Those in Moscow who believe that all is not lost for Russia in Ukraine, citing the example of Georgia, which is gradually normalizing relations with Russia despite the 2008 war, are being overly optimistic. While the current animosity in Russian-Ukrainian relations will almost certainly cool down in a few years, the underlying foundation of that relationship has been fundamentally altered. Most crucially, Ukraine’s economic dependence on Russia has been decreasing—and with it, Russian leverage over its neighbor.
The establishment of independent Ukrainian and Belarusian statehood facilitates the development of Russia’s own national project, which is oriented towards the future, rather than towards the restoration of the past. Its key foreign policy feature is real sovereignty and the freedom of geopolitical maneuvering.
Last week’s events change little on the ground in the so-called “Luhansk People’s Republic.” They do, however, demonstrate the degree to which Moscow cannot control the strategically important region. Despite the Kremlin’s best efforts, conflict between local authorities grew so out of hand that Moscow was forced to send armed reinforcements.
A complete cessation of violence in southeastern Ukraine, the essential first condition of Minsk implementation, requires nothing less than a full-scale peacekeeping operation authorized by the U.N. Security Council.
The world will see the Kremlin as the culprit whether or not Denis Voronenkov’s murder is ever solved: for too long, Russian authorities have portrayed their country as one that doesn’t hesitate to violate every international norm—including by murdering their own citizens abroad.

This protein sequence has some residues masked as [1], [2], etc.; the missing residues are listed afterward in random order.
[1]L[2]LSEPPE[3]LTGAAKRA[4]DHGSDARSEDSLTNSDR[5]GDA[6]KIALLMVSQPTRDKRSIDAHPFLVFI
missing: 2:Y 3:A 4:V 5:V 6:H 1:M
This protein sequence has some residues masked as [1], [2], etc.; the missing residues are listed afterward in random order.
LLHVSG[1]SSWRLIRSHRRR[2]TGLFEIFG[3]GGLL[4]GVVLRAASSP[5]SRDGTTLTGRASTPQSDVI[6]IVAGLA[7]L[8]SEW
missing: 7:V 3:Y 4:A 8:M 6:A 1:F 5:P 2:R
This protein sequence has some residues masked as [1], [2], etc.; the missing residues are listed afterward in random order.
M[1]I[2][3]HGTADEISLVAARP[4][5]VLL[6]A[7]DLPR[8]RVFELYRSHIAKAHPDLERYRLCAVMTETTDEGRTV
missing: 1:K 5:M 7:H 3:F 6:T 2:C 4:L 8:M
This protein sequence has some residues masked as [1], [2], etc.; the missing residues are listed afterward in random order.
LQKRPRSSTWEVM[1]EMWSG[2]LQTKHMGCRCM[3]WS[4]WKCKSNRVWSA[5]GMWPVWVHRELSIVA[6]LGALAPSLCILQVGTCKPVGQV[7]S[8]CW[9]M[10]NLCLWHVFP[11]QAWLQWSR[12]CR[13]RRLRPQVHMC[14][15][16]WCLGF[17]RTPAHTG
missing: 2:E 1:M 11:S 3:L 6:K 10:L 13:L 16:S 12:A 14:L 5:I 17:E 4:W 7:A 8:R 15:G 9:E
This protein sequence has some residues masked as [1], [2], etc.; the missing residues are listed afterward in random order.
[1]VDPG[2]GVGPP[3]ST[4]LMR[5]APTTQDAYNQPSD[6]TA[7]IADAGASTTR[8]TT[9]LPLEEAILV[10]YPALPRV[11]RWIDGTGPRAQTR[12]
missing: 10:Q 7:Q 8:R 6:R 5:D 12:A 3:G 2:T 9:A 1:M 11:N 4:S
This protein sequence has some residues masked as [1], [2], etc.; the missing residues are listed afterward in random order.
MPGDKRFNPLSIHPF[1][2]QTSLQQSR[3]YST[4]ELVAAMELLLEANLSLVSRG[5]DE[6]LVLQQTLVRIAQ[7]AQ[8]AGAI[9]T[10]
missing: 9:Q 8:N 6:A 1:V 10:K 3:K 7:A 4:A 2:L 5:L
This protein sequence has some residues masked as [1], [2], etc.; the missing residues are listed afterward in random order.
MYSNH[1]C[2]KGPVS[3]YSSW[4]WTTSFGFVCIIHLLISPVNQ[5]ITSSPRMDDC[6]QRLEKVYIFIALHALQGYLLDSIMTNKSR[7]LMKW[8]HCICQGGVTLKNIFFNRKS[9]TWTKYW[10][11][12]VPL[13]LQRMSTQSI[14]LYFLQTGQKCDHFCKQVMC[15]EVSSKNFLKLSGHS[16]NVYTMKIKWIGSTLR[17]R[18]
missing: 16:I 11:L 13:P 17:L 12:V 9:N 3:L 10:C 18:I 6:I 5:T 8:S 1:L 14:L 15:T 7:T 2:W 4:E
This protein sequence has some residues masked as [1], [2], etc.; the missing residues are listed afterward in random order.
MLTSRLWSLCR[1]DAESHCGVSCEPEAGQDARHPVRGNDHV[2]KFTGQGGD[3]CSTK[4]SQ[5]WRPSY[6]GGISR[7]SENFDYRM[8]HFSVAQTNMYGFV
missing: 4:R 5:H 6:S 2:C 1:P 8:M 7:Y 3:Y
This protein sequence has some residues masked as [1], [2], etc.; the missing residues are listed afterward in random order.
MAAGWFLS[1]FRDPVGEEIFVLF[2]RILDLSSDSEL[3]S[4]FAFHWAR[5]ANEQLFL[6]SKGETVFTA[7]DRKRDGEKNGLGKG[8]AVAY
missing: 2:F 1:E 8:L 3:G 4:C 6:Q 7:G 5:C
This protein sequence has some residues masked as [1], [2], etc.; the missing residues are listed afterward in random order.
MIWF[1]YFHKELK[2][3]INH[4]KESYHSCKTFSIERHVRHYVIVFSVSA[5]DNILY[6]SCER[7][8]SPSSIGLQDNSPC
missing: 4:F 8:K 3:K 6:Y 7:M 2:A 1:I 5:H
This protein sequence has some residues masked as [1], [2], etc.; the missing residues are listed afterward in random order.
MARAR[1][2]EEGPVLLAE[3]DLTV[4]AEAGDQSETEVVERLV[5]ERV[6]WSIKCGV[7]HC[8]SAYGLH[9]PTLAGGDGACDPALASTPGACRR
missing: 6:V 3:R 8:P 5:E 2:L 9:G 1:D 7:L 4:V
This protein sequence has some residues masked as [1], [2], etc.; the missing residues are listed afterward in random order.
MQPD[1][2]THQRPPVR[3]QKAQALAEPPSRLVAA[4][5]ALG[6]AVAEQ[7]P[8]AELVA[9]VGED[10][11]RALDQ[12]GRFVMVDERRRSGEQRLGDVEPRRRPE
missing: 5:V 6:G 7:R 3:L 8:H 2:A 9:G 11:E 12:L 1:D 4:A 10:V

The most likely scenario for eastern Ukraine is that a low-level conflict will continue to simmer. Moscow needs to give up its pipe dream that a pro-Russian government will come to power in Kiev, and forget its convenient but misleading stereotypes about its large neighbor.
The Kremlin is using the alleged terrorist plot in Crimea as way of delivering an ultimatum to its Western partners. It’s saying: “You said yourselves that there can be no military solution to the deadlock over Crimea and Donbas, so go ahead and broker a peaceful settlement. If you can’t, Russia reserves the right to make the next move.”
Vladimir Putin’s decision to pardon Nadezhda Savchenko was a purely pragmatic one. Left with no viable alternatives to freeing the Ukrainian pilot, Putin was forced to make a concession that may not sit well with the Russian population, which has come to see Savchenko as a symbol of the “Kiev junta.”
Despite Kiev’s official rhetoric, the national consensus on integration with the EU is increasingly fragile. Pro-Russian forces are reasserting themselves in the southeast, while ultra-right activists are campaigning against the European Union in the west. On top of that, the current pro-European government has no real achievements to boast of.
The past two years have shown that in order to reliably end the fighting, an essential condition for the implementation of the Minsk agreements is a full-scale peacekeeping mission under the mandate of the UN Security Council with the use of military contingents of OSCE countries, equipped with armored vehicles, artillery, helicopters, and drones.